22 septemberRSS Print
“We are concerned about the situation of the Russian-speaking population in Ukraine and the Baltic states” – Ivan Abazher
Ivan Abazher, a member of the Civic Chamber of the Russian Federation, took part in the UN’s European Regional Forum
On September 21-22, the European Regional Forum on Hate Speech, Social Media and Minorities was held via videoconference.
Member of the Civic Chamber representing the Republic of Crimea, Director of the Bulgarian cultural center “Izvor” Ivan Abazher delivered a speech where he outlined the provisions of the Constitution of the Republic of Crimea, which has been in effect since 2014 protecting the rights and freedoms of the population.
In particular, the Constitution of the Republic stipulates that the state languages in Crimea are Russian, Ukrainian and Crimean Tatar and that the principle of cultural diversity shall be recognized, ensuring the equal development and mutual enrichment of cultures.
Furthermore, he noted that on the territory of the peninsula there were no restrictions on the rights of national minorities to receive education or use their native language as the language of communication, education and creativity.
An example of this is the existence and activity of public organizations representing national minorities – Bulgarian, Armenian, Greek, German, Crimean Tatar, Ukrainian and many others. There are also Sunday schools, groups for studying national languages, national media outlets, as well as theaters and museums (including Crimean Tatar ones).
“At the same time, I cannot but express my concern over the situation regarding the Bulgarian ethnic minority in Ukraine, which is mainly concentrated in the Odessa and Zaporozhye regions. The authorities of today's nationalist Ukraine have established Ukrainian as the sole language of education and communication in government bodies, and other public spheres (for instance, television and radio broadcasting, and the mass media),” Ivan Abazher was cited as saying.
For example, in March 2020, Ukrainian President Vladimir Zelensky signed a law on secondary education, which provides for a gradual reduction in instruction in languages of national minorities, including Russian. Higher education is also carried out solely in Ukrainian.
Countries in the EU such as Hungary and Bulgaria have expressed dissatisfaction with the current situation. Bulgaria expressed concern in regard to the violation of rights of the Bulgarian population in Ukraine during the implementation of administrative reforms. The Russian Federation is also concerned about the violation of the rights of the Russian-speaking population.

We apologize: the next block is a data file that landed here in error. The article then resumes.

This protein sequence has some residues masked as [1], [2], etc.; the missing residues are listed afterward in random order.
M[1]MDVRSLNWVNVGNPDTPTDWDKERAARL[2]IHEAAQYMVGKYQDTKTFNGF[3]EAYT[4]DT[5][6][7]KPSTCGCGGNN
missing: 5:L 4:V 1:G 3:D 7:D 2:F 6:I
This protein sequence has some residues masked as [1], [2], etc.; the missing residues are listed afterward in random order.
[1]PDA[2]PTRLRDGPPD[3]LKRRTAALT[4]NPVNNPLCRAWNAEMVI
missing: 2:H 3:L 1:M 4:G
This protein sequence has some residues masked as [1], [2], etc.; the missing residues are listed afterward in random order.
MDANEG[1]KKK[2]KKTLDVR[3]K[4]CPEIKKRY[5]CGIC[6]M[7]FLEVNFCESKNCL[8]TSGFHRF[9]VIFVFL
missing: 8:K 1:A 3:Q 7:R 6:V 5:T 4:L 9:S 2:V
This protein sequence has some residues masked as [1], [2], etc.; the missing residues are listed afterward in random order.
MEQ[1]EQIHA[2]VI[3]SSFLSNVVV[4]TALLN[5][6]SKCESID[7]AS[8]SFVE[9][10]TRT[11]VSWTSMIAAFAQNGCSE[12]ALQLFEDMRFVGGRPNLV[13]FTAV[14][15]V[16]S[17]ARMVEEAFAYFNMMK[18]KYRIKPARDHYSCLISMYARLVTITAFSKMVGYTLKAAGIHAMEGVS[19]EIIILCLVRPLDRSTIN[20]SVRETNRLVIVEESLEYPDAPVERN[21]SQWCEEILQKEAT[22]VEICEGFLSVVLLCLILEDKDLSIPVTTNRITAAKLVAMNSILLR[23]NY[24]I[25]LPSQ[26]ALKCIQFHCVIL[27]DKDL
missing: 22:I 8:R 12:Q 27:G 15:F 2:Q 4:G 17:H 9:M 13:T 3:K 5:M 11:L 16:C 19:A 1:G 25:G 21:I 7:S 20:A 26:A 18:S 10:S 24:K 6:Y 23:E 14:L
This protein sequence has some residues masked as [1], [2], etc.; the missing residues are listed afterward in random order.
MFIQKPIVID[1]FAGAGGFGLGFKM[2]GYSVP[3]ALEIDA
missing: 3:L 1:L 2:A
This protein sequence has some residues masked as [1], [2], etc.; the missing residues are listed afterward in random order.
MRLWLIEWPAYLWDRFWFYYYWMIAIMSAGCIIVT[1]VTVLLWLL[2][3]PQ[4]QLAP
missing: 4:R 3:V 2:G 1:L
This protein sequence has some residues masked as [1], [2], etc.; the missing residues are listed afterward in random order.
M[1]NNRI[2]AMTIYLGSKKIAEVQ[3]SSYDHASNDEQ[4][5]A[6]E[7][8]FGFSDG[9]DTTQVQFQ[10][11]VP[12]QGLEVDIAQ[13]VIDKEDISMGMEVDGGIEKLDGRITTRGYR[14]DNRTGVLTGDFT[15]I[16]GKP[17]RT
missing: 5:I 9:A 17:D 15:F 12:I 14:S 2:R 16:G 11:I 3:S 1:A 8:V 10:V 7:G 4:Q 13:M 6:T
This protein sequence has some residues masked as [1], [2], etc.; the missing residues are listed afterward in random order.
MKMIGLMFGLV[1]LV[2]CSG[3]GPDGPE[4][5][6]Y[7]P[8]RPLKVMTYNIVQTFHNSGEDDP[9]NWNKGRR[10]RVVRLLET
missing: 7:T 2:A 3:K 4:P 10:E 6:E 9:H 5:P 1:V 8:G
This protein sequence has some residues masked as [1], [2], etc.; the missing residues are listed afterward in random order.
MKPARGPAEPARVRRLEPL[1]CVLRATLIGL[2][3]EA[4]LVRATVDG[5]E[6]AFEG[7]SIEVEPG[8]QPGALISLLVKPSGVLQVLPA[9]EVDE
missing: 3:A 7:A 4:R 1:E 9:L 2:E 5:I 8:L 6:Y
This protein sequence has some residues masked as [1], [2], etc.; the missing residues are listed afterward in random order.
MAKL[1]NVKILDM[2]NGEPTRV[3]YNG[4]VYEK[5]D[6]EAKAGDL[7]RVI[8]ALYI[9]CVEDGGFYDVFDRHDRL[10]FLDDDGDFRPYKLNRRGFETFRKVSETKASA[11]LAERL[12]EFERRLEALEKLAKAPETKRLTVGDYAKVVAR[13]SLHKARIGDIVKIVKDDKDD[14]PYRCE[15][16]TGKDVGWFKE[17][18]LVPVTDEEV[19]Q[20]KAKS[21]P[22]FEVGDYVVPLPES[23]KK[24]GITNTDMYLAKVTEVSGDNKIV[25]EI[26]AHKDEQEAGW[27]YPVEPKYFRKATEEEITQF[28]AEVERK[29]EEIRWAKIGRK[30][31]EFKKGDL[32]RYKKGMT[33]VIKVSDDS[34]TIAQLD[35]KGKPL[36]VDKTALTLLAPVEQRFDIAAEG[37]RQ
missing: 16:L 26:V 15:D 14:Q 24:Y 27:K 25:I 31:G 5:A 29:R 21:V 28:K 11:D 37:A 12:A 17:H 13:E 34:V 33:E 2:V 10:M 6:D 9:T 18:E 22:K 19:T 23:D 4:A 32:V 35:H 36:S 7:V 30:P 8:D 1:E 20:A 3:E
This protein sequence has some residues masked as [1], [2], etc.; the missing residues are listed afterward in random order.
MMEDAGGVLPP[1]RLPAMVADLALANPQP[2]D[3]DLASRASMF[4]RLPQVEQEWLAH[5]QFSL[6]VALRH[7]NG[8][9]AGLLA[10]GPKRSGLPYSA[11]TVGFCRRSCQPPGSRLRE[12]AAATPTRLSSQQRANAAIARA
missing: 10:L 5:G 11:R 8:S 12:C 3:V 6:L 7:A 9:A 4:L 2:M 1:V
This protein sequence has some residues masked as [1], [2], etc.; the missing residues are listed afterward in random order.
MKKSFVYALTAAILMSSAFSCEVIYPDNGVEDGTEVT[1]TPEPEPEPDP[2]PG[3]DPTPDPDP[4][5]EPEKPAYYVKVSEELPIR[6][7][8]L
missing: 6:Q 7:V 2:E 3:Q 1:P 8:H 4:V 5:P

“It is obvious that the Ukrainian authorities systematically violate the rights of ethnic and linguistic groups. Ukrainian nationalism will inevitably lead and is already leading to the disintegration of this country, depopulation due to an exodus from this country, as well as the degradation of all spheres of life (social, economic, political, etc.),” stated the Civic Chamber member.
According to Ivan Abazher, it is necessary to once again oblige Ukraine to take into account the rights of national minorities to receive education in their own languages and use them at the state level. And also to comply with the expert opinion of the European Commission for Democracy through Law (Council of Europe’s Venice Commission), which confirmed the presence of discriminatory provisions in the Ukrainian law "On Education." A critical assessment of this document was also given by the Council’s Parliamentary Assembly (PACE) resolution on protection and promotion of regional or minority languages in Europe dated January 23, 2018. And in December 2018, the OSCE High Commissioner on National Minorities Lamberto Zannier stressed that Ukraine should remain a country open to all nationalities and they should have the right to use their native languages.
“On our part, we are deeply troubled by the situation with the Russian-speaking population in Ukraine and the Baltic states in light of the adoption of discriminatory linguistic laws. The rights of minorities are being infringed upon, including linguistic ones,” emphasized Ivan Abazher.
It is expected that the outcome of the discussions at the European Regional Forum will be taken into account in the form of practical recommendations and reviewed in November at a forum on minority issues. The findings will also be included in case studies of the HRC’s Special Procedures during the upcoming 13th session of the UN Human Rights Council, aimed at addressing similar issues.
Artyom Kiryanov: Public control mechanisms must be used to ensure the implementation of the law